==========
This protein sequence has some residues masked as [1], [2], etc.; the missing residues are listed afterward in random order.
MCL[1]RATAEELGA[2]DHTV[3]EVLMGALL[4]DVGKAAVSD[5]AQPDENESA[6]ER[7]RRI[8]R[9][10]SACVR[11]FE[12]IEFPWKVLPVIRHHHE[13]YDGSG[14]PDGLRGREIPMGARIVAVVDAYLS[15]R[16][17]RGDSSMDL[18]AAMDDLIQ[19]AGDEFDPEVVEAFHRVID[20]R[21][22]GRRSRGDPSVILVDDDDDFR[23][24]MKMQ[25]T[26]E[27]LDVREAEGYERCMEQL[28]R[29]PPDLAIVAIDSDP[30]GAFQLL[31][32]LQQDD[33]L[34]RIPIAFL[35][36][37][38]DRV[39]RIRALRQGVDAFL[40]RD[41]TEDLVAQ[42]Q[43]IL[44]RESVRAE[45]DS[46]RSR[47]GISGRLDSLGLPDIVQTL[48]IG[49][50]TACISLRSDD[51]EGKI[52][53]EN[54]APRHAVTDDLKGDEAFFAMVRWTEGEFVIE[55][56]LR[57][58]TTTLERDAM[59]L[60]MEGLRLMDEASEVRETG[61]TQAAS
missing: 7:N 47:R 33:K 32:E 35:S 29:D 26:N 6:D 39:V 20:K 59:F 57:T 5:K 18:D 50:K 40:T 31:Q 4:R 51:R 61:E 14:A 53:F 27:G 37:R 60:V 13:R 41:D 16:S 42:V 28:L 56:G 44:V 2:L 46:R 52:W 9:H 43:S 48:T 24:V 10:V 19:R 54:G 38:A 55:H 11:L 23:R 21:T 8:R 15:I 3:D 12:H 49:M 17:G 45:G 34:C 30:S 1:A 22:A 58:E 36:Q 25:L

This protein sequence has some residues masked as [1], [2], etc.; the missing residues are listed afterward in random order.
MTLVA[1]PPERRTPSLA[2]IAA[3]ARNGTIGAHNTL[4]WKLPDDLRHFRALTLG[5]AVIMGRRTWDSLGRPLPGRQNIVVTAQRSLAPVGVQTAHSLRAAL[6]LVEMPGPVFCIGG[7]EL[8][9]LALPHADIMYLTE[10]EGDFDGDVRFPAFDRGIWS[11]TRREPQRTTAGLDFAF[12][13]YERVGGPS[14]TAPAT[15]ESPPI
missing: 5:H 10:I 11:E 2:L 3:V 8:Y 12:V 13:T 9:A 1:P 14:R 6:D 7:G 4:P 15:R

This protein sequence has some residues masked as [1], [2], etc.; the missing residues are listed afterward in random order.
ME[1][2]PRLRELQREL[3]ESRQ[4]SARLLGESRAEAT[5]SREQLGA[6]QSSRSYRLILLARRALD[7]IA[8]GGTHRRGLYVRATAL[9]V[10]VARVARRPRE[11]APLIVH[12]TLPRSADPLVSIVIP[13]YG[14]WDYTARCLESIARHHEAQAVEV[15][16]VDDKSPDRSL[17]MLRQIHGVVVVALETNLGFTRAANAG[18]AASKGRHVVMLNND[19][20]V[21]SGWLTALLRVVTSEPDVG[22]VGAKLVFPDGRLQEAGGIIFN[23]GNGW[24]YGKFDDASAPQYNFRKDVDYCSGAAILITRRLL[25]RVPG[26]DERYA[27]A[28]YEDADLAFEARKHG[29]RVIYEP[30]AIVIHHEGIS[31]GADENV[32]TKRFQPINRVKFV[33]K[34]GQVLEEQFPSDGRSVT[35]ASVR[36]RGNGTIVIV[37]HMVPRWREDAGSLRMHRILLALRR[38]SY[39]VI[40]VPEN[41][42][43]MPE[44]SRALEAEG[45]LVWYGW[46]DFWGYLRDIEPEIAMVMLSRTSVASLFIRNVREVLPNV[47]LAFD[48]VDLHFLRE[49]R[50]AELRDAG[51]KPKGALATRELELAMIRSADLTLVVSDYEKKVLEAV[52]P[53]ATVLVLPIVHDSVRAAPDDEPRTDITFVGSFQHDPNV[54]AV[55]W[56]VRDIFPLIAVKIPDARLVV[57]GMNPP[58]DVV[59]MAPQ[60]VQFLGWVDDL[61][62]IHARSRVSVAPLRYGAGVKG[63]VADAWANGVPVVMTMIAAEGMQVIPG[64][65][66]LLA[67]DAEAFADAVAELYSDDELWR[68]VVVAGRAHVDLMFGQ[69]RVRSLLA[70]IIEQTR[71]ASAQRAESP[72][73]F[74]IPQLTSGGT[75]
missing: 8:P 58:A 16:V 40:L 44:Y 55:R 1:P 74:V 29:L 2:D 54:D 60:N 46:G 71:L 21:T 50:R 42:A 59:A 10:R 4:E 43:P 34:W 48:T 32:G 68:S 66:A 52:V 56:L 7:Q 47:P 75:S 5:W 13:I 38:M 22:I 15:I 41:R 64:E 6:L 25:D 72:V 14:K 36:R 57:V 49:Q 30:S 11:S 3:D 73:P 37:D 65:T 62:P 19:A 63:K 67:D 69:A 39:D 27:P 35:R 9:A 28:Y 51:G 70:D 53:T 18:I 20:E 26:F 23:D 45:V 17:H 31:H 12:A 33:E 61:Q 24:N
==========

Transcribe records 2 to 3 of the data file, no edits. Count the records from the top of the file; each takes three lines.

This protein sequence has some residues masked as [1], [2], etc.; the missing residues are listed afterward in random order.
MTLVA[1]PPERRTPSLA[2]IAA[3]ARNGTIGAHNTL[4]WKLPDDLRHFRALTLG[5]AVIMGRRTWDSLGRPLPGRQNIVVTAQRSLAPVGVQTAHSLRAAL[6]LVEMPGPVFCIGG[7]EL[8][9]LALPHADIMYLTE[10]EGDFDGDVRFPAFDRGIWS[11]TRREPQRTTAGLDFAF[12][13]YERVGGPS[14]TAPAT[15]ESPPI
missing: 5:H 10:I 11:E 2:L 3:V 8:Y 12:V 13:T 9:A 1:P 14:R 6:D 7:G 4:P 15:R

This protein sequence has some residues masked as [1], [2], etc.; the missing residues are listed afterward in random order.
ME[1][2]PRLRELQREL[3]ESRQ[4]SARLLGESRAEAT[5]SREQLGA[6]QSSRSYRLILLARRALD[7]IA[8]GGTHRRGLYVRATAL[9]V[10]VARVARRPRE[11]APLIVH[12]TLPRSADPLVSIVIP[13]YG[14]WDYTARCLESIARHHEAQAVEV[15][16]VDDKSPDRSL[17]MLRQIHGVVVVALETNLGFTRAANAG[18]AASKGRHVVMLNND[19][20]V[21]SGWLTALLRVVTSEPDVG[22]VGAKLVFPDGRLQEAGGIIFN[23]GNGW[24]YGKFDDASAPQYNFRKDVDYCSGAAILITRRLL[25]RVPG[26]DERYA[27]A[28]YEDADLAFEARKHG[29]RVIYEP[30]AIVIHHEGIS[31]GADENV[32]TKRFQPINRVKFV[33]K[34]GQVLEEQFPSDGRSVT[35]ASVR[36]RGNGTIVIV[37]HMVPRWREDAGSLRMHRILLALRR[38]SY[39]VI[40]VPEN[41][42][43]MPE[44]SRALEAEG[45]LVWYGW[46]DFWGYLRDIEPEIAMVMLSRTSVASLFIRNVREVLPNV[47]LAFD[48]VDLHFLRE[49]R[50]AELRDAG[51]KPKGALATRELELAMIRSADLTLVVSDYEKKVLEAV[52]P[53]ATVLVLPIVHDSVRAAPDDEPRTDITFVGSFQHDPNV[54]AV[55]W[56]VRDIFPLIAVKIPDARLVV[57]GMNPP[58]DVV[59]MAPQ[60]VQFLGWVDDL[61][62]IHARSRVSVAPLRYGAGVKG[63]VADAWANGVPVVMTMIAAEGMQVIPG[64][65][66]LLA[67]DAEAFADAVAELYSDDELWR[68]VVVAGRAHVDLMFGQ[69]RVRSLLA[70]IIEQTR[71]ASAQRAESP[72][73]F[74]IPQLTSGGT[75]
missing: 8:P 58:A 16:V 40:L 44:Y 55:R 1:P 74:V 29:L 2:D 54:D 60:N 46:G 71:L 21:T 50:R 42:A 59:A 10:R 4:E 43:P 34:W 48:T 32:G 68:S 66:A 52:V 56:L 7:Q 47:P 75:S 5:W 13:I 38:M 22:I 15:I 41:R 64:E 6:L 25:D 72:V 14:K 36:R 57:V 49:Q 30:S 11:S 3:D 73:P 37:D 65:T 62:P 19:A 63:K 67:D 69:A 39:D 27:P 35:R 9:A 28:Y 51:G 70:D 53:T 18:I 20:E 26:F 23:D 45:V 17:H 31:H 12:A 33:E 61:Q 24:N